If a conversation is decent but not moving toward meeting in real life within a week or two, we block without further interaction. “Block to burn” has become a mantra in the Burned Haystack group because blocking is the only way to prevent the apps from recycling matches. If you “block” rather than just swipe left, you’re assured of not seeing that guy again, which means the app has no choice but to show you new matches that might be much better.
Employing these tricks and others is paying off. We’re suddenly meeting men who are respectful and relationship-minded, and we’re actually going out on good dates. There’s no accounting for chemistry, of course — I don’t think any method can ensure that. But the rules do ensure that even when there’s no soulmate connection, we’re meeting really nice men and actually enjoying it.
And if something’s not working — if someone is following all the rules and not experiencing success — then we crowdsource to troubleshoot. Is there confusion about how algorithms work? We have data scientists in this group. Do you feel like online dating is tanking your mental health? Let’s consult with the psychologists. Are there questions about legal or ethical matters related to virtual dating? We have several attorneys among us.
I’m not a “dating coach” and I don’t take on individual clients. The whole “Burned Haystack” project is grassroots and non-monetized; nobody is profiting financially from this work — not me, not the amazingly accomplished professional women in the group who so generously share their individual expertise, and not the members of a smaller research cohort I convened that meets once per month via Zoom to develop and test new strategies that we then share with the larger group.
"The 'Burned Haystack Dating Method' project includes a designated smaller research cohort," the author writes. "We meet via zoom once per month to share experiences, tweak approaches, and generally support one another. The members (10 total, only three, including myself [top right] are pictured here) stretch from coast to coast in America, and one member lives in Australia!"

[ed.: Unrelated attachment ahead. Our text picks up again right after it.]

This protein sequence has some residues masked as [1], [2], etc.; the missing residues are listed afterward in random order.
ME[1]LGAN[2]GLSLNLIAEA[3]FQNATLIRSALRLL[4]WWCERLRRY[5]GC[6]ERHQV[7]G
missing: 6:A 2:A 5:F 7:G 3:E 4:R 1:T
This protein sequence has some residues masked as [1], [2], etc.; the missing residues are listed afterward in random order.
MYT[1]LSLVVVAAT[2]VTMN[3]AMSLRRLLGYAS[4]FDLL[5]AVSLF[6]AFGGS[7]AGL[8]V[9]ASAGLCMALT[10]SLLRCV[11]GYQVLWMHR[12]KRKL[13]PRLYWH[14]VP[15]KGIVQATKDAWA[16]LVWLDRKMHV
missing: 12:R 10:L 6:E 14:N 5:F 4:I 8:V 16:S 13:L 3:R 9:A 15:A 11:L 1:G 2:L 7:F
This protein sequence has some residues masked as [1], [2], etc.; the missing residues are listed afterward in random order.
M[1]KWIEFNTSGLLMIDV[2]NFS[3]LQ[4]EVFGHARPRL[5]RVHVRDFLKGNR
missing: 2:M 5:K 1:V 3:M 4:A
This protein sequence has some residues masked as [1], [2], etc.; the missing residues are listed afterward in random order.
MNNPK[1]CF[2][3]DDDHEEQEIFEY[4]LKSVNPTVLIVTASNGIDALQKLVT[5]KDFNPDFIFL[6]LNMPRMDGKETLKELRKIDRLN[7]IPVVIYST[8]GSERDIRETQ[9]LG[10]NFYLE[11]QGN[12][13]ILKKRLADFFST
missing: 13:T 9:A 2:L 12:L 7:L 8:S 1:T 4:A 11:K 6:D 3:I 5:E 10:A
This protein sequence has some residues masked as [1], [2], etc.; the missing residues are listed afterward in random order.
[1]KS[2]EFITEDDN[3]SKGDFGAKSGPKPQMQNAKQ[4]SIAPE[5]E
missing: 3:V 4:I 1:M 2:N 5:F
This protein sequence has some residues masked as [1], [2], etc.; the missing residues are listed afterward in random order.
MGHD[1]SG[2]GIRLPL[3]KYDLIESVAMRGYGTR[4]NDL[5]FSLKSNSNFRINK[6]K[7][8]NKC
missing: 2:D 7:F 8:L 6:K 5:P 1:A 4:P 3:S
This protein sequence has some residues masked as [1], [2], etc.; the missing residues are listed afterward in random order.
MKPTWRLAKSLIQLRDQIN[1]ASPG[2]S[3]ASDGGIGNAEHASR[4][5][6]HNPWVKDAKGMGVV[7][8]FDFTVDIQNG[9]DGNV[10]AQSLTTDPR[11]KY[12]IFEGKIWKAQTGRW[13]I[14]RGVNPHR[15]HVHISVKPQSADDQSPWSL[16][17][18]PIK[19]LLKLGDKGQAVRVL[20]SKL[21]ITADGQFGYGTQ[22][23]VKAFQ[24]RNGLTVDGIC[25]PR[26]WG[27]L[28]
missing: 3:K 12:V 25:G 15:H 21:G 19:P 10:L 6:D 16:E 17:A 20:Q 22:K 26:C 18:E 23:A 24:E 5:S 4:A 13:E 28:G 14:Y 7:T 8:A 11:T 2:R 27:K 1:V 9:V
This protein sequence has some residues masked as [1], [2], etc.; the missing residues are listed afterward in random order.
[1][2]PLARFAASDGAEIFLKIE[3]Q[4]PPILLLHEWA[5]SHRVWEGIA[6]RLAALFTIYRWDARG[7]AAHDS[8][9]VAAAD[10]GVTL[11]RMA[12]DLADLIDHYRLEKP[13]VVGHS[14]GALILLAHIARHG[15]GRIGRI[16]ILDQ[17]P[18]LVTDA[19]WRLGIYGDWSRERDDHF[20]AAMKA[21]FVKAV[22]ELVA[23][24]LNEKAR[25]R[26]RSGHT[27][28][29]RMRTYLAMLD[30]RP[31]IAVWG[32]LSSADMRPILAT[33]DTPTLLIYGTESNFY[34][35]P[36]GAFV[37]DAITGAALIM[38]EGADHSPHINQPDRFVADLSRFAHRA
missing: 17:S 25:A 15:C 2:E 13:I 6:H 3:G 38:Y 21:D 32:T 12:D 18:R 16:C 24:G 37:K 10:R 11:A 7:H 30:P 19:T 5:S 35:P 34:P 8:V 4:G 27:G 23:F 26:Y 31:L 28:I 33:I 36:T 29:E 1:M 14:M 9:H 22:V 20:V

I’ve never had any doubts about the power of women individually or collectively — especially women who’ve stacked up lifetimes of experiences and hardships and losses and victories — but this group shines like nothing I’ve ever seen in terms of highlighting what a committed, organized sisterhood can accomplish.
In addition to finding good dates, we’re also building a community of friendship, creativity, and mutual support. And I’d be remiss if I didn’t mention humor, which is essential. After you’ve spent hours swiping through pictures of 55-year-old men who “want kids someday,” it really does help to have kindred spirits to laugh with.
On a more personal note, it’s not an exaggeration to say that this group and this project have changed my life and shifted the trajectory of my career. I have a doctorate in rhetoric and am a full-time professor who works with young people, many of whom have shared with me their own horror stories of experiences on the dating apps. At the beginning, my only goal was to combine my personal experience, my concern for my students, and my academic expertise to more effectively game the dating apps — it was purely logistical.
I started with middle-aged women who date cis-hetero men because that was my own lived experience and I wanted to kick off the project on a solid ethos of authenticity. But one of our first big Burned Haystack success stories involved a relationship between two women (who are now together and exclusive!). What we’re realizing collectively is that this method could help anyone who’s searching for a partner, regardless of age, gender, or orientation.
As the group continues to grow, I find myself harboring aspirations of it turning into an actual movement. I find myself having daydreams about what could happen if a critical mass of people start intentionally burning the haystack in the dating apps. In a way, I think the apps got to us before we were emotionally or psychologically prepared to handle them, and the result is that the majority of the entire dating population is now mired in a system that seems to serve almost no one effectively.
Following the Burned Haystack Method requires us to slow down, to be mindful, to be honest, and to be kind — both to the people we meet and to ourselves. It also empowers us to be strong and self-protective in ways that are generative and healing. Doing all of this in a group, of course, intensifies all of these positive effects.
To be fair, the dating app experience overall is still kind of a mess, but middle-aged women are the perfect group to clean it up, and we’re cleaning it up for everyone. At this point in our lives, we’ve cleaned up the messes of spilled Cheerios and teenagers’ bedrooms and alcoholic exes and our elderly parents’ iPhones. Surely we can take on the dating apps and do some good.
Jennie Young is a writer and professor at University of Wisconsin, Green Bay. Her writing can be seen in McSweeney’s, Ms. Mag, The Independent, HuffPost, Education Week, Inside Higher Ed, Weekly Humorist, and others; she moderates the Burned Haystack Dating Method group on Facebook and posts additional content on Instagram @word_case_scenario.